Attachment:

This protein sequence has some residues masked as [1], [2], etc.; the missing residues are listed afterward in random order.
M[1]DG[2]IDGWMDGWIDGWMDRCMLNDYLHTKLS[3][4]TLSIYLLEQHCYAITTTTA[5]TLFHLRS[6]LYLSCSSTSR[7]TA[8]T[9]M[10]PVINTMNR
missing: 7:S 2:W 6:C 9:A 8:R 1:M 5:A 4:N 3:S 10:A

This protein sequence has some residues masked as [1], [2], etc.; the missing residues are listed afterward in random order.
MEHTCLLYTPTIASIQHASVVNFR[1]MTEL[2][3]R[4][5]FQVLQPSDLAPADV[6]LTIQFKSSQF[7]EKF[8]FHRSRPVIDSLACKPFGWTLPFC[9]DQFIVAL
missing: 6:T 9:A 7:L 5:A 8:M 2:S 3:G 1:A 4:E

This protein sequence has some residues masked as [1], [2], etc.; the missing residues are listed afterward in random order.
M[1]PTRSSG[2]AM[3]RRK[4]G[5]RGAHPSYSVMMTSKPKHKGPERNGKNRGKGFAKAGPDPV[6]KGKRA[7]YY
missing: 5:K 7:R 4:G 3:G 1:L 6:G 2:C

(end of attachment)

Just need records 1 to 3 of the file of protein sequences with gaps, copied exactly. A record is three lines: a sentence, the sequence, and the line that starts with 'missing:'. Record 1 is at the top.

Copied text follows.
This protein sequence has some residues masked as [1], [2], etc.; the missing residues are listed afterward in random order.
M[1]DG[2]IDGWMDGWIDGWMDRCMLNDYLHTKLS[3][4]TLSIYLLEQHCYAITTTTA[5]TLFHLRS[6]LYLSCSSTSR[7]TA[8]T[9]M[10]PVINTMNR
missing: 7:S 2:W 6:C 9:A 8:R 1:M 5:A 4:N 3:S 10:A

This protein sequence has some residues masked as [1], [2], etc.; the missing residues are listed afterward in random order.
MEHTCLLYTPTIASIQHASVVNFR[1]MTEL[2][3]R[4][5]FQVLQPSDLAPADV[6]LTIQFKSSQF[7]EKF[8]FHRSRPVIDSLACKPFGWTLPFC[9]DQFIVAL
missing: 6:T 9:A 7:L 5:A 8:M 2:S 3:G 1:A 4:E

This protein sequence has some residues masked as [1], [2], etc.; the missing residues are listed afterward in random order.
M[1]PTRSSG[2]AM[3]RRK[4]G[5]RGAHPSYSVMMTSKPKHKGPERNGKNRGKGFAKAGPDPV[6]KGKRA[7]YY
missing: 5:K 7:R 4:G 3:G 1:L 6:G 2:C